from beartype import beartype
      from typing import List  # <-- deprecated is bad, but that doesn't mean you care
      def when_the_going_get_buggy(the_buggy_get_beartype: List[str]) -> None: ...

      ...which now raises a deprecation warning that actually helps you succeed on your own merit for once:

      BeartypeDecorHintPep585DeprecationWarning: Function
      __main__.when_the_going_get_buggy() parameter "the_buggy_get_beartype"
      PEP 484 type hint typing.List[str] deprecated by PEP 585. This hint is
      scheduled for removal in the first Python version released after October
      5th, 2025. To resolve this, import this hint from "beartype.typing"
      rather than "typing". For further commentary and alternatives, see also:

    • PEP 526-compliant annotated variable assignments (e.g., muh_var: int | str = True), for which beartype.claw import hooks raised similarly useless type-checking violation messages. Thankfully:

      • Global annotated variable assignments like this:

        bad_global: str = 0xFEEDFACE yield violations like this:

        beartype.roar.BeartypeDoorHintViolation: Global variable
        "__main__.bad_global" value 4277009102 violates type hint <class
        'str'>, as int 4277009102 not instance of str.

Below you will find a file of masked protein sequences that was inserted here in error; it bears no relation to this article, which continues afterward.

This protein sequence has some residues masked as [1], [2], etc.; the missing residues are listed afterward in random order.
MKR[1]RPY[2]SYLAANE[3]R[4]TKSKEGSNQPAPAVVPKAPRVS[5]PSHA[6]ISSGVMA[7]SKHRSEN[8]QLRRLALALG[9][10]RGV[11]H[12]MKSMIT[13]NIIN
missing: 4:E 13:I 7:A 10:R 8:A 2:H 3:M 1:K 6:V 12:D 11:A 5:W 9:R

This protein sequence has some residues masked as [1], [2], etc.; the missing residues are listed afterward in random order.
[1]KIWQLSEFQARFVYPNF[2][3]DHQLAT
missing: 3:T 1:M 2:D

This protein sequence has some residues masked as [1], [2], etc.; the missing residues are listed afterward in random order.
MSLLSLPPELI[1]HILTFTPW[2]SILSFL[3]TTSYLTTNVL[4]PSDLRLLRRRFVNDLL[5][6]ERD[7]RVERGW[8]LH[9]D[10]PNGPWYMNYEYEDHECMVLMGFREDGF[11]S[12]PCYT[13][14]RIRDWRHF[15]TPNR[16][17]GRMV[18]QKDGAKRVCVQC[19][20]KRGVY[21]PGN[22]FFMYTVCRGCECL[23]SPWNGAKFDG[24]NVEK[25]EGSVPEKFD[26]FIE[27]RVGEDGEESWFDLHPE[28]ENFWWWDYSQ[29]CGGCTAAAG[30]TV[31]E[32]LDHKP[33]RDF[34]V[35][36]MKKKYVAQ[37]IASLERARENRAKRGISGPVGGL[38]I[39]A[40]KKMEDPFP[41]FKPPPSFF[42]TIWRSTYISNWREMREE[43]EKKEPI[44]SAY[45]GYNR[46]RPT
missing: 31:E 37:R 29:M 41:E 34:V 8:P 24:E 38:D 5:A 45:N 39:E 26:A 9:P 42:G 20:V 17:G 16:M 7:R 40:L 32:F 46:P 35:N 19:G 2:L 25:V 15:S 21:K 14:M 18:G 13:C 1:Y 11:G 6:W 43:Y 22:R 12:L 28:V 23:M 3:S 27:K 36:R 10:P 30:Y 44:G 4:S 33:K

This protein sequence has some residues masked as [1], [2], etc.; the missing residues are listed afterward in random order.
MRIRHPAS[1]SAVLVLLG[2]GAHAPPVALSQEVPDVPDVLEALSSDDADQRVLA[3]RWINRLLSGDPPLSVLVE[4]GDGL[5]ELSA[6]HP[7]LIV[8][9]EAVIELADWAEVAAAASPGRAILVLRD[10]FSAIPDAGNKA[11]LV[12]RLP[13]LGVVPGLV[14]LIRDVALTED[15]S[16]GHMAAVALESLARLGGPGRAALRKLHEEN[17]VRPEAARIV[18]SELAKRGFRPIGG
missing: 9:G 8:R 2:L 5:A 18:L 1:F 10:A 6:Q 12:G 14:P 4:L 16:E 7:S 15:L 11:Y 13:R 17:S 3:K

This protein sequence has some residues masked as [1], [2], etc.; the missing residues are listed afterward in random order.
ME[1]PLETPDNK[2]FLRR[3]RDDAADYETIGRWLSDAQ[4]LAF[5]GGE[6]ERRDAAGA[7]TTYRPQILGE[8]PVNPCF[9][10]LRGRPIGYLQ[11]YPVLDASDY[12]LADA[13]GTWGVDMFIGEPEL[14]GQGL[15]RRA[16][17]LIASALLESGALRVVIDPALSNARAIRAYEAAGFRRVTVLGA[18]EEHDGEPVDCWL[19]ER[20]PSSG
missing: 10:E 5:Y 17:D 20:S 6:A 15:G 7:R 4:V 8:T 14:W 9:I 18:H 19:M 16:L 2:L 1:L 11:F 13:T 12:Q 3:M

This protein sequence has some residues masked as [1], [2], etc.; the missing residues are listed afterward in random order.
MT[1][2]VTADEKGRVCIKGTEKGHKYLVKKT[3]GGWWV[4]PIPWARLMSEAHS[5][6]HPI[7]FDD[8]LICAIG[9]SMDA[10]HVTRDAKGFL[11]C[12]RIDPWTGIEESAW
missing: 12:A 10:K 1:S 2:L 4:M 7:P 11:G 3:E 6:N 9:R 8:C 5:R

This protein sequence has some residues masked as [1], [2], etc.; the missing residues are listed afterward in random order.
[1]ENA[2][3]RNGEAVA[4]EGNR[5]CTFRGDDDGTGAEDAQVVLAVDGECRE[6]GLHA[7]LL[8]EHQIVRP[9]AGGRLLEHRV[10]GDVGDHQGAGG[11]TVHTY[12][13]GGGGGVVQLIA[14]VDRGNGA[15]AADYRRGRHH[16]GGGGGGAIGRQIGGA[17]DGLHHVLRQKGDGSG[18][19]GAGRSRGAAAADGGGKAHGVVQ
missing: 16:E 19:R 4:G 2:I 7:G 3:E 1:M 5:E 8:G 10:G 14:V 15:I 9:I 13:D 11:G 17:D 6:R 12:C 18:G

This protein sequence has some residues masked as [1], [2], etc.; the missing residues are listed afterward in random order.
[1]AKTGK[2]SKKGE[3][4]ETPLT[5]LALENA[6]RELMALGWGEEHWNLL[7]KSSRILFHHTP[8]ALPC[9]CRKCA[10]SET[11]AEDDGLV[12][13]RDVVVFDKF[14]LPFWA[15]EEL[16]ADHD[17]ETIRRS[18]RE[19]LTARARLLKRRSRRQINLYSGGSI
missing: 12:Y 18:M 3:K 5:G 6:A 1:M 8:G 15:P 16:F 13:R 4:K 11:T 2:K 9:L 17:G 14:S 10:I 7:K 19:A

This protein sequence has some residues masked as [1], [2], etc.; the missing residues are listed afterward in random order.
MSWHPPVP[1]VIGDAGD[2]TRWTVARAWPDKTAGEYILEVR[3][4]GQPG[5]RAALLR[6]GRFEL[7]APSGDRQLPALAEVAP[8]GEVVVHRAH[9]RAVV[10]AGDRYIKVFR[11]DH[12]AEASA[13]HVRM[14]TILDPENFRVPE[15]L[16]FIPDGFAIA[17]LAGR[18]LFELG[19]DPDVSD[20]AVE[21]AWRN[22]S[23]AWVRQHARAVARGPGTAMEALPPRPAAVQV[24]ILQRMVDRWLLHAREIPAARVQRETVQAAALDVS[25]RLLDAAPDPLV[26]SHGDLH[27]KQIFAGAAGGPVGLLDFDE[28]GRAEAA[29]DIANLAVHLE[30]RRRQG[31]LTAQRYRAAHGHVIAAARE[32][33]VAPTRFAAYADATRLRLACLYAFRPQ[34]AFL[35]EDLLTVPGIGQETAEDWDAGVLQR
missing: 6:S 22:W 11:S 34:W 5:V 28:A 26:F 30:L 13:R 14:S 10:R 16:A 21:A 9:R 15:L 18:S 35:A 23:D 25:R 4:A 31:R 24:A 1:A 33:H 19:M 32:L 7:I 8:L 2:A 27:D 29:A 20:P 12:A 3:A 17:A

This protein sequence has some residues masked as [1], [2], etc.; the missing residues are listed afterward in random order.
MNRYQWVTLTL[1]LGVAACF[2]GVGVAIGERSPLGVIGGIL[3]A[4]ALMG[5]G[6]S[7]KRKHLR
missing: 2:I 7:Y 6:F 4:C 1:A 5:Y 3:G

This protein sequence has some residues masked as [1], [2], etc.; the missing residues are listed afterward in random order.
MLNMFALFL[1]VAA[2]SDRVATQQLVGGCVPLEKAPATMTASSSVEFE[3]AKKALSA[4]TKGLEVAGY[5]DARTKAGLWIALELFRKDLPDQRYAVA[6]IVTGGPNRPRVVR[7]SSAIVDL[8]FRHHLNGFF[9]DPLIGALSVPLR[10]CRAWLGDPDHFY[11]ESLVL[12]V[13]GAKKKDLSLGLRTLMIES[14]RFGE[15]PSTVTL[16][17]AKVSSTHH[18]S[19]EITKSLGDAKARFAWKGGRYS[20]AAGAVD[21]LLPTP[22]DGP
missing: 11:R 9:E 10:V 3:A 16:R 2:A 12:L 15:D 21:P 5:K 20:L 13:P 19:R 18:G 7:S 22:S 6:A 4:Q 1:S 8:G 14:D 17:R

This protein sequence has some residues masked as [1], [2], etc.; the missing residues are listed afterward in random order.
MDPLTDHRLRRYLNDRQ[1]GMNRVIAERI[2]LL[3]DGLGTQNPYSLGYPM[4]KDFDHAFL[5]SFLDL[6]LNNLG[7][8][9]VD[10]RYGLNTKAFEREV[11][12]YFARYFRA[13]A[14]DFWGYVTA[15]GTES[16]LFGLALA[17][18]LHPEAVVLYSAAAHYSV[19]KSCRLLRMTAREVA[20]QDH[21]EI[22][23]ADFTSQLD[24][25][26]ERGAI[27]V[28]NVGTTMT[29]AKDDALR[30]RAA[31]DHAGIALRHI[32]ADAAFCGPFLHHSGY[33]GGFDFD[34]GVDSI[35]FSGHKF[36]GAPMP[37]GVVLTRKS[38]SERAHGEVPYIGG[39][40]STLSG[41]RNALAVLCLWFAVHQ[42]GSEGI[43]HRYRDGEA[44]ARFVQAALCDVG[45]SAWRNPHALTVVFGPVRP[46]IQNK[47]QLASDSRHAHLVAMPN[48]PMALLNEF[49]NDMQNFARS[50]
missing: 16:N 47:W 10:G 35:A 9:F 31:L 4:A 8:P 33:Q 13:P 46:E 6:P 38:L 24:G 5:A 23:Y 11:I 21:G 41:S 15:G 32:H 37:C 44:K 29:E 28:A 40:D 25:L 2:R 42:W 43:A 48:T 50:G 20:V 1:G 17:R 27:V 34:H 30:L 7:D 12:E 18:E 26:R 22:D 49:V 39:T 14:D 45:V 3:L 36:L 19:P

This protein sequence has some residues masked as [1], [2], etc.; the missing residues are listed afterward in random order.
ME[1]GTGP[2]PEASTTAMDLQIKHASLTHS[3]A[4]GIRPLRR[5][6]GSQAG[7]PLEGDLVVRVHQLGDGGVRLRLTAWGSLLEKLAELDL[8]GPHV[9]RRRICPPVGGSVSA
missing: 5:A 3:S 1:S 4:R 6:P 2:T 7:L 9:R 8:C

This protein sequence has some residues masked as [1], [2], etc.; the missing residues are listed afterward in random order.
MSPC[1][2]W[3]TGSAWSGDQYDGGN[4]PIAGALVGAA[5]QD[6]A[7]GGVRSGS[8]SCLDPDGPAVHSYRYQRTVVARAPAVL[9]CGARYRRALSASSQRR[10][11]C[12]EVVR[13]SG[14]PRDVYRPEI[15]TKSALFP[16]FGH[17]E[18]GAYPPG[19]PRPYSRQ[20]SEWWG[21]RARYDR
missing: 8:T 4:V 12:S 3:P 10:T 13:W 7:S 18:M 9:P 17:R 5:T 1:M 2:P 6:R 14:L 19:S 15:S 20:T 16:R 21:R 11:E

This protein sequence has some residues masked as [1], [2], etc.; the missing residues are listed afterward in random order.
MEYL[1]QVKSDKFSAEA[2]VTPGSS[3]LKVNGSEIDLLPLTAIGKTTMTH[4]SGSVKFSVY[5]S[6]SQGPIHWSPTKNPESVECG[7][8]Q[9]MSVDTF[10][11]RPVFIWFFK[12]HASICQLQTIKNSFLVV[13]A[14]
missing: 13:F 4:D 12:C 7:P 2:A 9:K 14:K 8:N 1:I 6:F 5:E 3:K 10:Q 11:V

• Local annotated variable assignments like this:

        def bad_func():
            bad_local: int = "This local is bad. It's bad. It knows it."
        bad_func() yield violations like this:

        beartype.roar.BeartypeDoorHintViolation: Callable
        paga.__main__.bad_func() local variable "bad_local" value "This local
        is bad. It's bad. It knows it." violates type hint <class 'int'>, as
        str "This local is bad. It's bad. It knows it." not instance of int.

Beartype 0.18.0: raise your paws in the air like you just don't care.

that feeling when you replace your hand with a black-and-white Ultima Cannon and it's still not good enough

I Am Very Tired and I Must Now Lie Down

Beartype 0.18.0 salutes the bear bros and gals and cats and rabid scrappy dogs that made this miracle possible:

@posita, @patrick-kidger, @wesselb, @tusharsadhwani, @JWCS, @iamrecursion, @rbroderi, @tvdboom, @AlanCoding, @crypdick,← lol @komodovaran, @rwiegan, @avolchek, @jaanli, @brettc, @spagdoon0411, @helderco, @jamesbraza, @dcharatan, @kasium, @uriyasama

Standard @beartype training exercise: all fun and games until you're down to the last chip.